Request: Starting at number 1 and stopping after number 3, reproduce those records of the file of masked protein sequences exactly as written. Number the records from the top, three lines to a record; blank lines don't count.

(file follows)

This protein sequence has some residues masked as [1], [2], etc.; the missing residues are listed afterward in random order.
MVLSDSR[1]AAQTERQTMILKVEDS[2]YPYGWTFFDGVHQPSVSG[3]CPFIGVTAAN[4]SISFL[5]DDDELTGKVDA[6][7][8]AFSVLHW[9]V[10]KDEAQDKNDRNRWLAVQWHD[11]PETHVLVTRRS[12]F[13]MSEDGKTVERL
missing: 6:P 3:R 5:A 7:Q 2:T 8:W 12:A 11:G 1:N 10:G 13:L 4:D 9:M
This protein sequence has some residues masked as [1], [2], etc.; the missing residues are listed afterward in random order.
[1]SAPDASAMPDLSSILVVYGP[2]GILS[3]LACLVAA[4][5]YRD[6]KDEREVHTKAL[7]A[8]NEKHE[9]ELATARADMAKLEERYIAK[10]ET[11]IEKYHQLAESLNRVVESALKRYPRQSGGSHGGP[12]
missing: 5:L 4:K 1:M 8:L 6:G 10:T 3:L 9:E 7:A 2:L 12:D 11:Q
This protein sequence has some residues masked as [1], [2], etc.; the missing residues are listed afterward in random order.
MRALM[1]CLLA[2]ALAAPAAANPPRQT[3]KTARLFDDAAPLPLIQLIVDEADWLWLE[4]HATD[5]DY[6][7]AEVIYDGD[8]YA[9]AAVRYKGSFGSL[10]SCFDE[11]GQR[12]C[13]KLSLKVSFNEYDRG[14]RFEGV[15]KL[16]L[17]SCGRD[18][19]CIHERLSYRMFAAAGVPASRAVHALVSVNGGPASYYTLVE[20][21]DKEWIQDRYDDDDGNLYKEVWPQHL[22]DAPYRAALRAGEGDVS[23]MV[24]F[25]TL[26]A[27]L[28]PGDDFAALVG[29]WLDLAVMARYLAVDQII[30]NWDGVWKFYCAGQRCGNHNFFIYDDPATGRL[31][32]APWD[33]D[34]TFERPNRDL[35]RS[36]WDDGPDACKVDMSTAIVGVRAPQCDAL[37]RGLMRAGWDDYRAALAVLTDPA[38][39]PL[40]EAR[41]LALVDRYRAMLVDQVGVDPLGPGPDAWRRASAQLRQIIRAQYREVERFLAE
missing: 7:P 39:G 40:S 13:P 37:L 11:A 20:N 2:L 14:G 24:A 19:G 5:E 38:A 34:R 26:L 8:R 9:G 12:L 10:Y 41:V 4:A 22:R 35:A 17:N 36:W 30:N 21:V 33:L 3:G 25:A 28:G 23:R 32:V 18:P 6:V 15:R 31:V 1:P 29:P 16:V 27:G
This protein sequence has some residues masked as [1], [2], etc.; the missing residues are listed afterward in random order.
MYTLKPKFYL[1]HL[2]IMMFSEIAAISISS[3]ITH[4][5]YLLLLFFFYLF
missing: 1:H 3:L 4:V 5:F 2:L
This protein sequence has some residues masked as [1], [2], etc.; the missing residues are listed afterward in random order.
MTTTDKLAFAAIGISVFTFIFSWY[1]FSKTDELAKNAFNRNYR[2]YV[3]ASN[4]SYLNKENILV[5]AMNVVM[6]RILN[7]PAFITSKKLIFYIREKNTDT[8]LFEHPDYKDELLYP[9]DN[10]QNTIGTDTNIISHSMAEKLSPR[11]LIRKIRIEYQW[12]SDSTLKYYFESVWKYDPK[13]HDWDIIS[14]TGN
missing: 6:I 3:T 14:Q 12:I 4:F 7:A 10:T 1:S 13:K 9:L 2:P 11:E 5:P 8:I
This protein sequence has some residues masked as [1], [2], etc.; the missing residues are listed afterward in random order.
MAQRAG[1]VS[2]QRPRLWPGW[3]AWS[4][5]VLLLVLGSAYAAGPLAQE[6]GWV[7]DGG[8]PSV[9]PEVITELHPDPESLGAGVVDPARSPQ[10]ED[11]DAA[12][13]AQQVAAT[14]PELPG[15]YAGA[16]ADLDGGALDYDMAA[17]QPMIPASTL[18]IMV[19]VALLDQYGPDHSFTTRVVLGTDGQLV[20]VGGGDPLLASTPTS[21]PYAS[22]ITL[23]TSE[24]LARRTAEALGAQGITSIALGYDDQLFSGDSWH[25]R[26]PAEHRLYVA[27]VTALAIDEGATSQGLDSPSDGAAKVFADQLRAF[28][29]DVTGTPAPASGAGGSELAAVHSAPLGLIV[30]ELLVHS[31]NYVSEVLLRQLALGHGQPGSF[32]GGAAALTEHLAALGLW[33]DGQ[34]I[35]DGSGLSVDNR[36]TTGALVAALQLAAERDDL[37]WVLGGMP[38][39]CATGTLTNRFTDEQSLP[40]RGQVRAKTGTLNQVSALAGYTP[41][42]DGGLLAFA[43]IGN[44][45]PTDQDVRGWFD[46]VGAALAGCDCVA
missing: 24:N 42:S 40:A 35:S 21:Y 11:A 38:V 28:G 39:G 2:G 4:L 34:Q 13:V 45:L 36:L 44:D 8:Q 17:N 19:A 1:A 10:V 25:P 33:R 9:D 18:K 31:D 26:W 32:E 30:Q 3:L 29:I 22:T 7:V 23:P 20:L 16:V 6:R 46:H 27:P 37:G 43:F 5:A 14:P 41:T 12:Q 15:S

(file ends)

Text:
This protein sequence has some residues masked as [1], [2], etc.; the missing residues are listed afterward in random order.
MVLSDSR[1]AAQTERQTMILKVEDS[2]YPYGWTFFDGVHQPSVSG[3]CPFIGVTAAN[4]SISFL[5]DDDELTGKVDA[6][7][8]AFSVLHW[9]V[10]KDEAQDKNDRNRWLAVQWHD[11]PETHVLVTRRS[12]F[13]MSEDGKTVERL
missing: 6:P 3:R 5:A 7:Q 2:T 8:W 12:A 11:G 1:N 10:G 13:L 4:D 9:M
This protein sequence has some residues masked as [1], [2], etc.; the missing residues are listed afterward in random order.
[1]SAPDASAMPDLSSILVVYGP[2]GILS[3]LACLVAA[4][5]YRD[6]KDEREVHTKAL[7]A[8]NEKHE[9]ELATARADMAKLEERYIAK[10]ET[11]IEKYHQLAESLNRVVESALKRYPRQSGGSHGGP[12]
missing: 5:L 4:K 1:M 8:L 6:G 10:T 3:L 9:E 7:A 2:L 12:D 11:Q
This protein sequence has some residues masked as [1], [2], etc.; the missing residues are listed afterward in random order.
MRALM[1]CLLA[2]ALAAPAAANPPRQT[3]KTARLFDDAAPLPLIQLIVDEADWLWLE[4]HATD[5]DY[6][7]AEVIYDGD[8]YA[9]AAVRYKGSFGSL[10]SCFDE[11]GQR[12]C[13]KLSLKVSFNEYDRG[14]RFEGV[15]KL[16]L[17]SCGRD[18][19]CIHERLSYRMFAAAGVPASRAVHALVSVNGGPASYYTLVE[20][21]DKEWIQDRYDDDDGNLYKEVWPQHL[22]DAPYRAALRAGEGDVS[23]MV[24]F[25]TL[26]A[27]L[28]PGDDFAALVG[29]WLDLAVMARYLAVDQII[30]NWDGVWKFYCAGQRCGNHNFFIYDDPATGRL[31][32]APWD[33]D[34]TFERPNRDL[35]RS[36]WDDGPDACKVDMSTAIVGVRAPQCDAL[37]RGLMRAGWDDYRAALAVLTDPA[38][39]PL[40]EAR[41]LALVDRYRAMLVDQVGVDPLGPGPDAWRRASAQLRQIIRAQYREVERFLAE
missing: 7:P 39:G 40:S 13:P 37:L 11:A 20:N 2:L 14:G 24:A 19:G 5:E 38:A 34:R 26:L 8:R 9:G 12:L 10:Y 41:V 4:A 22:R 35:A 17:N 36:W 30:N 21:V 33:L 3:G 25:A 28:G 23:R 32:V 18:P 6:V 15:R 31:V 1:P 29:P 16:V 27:G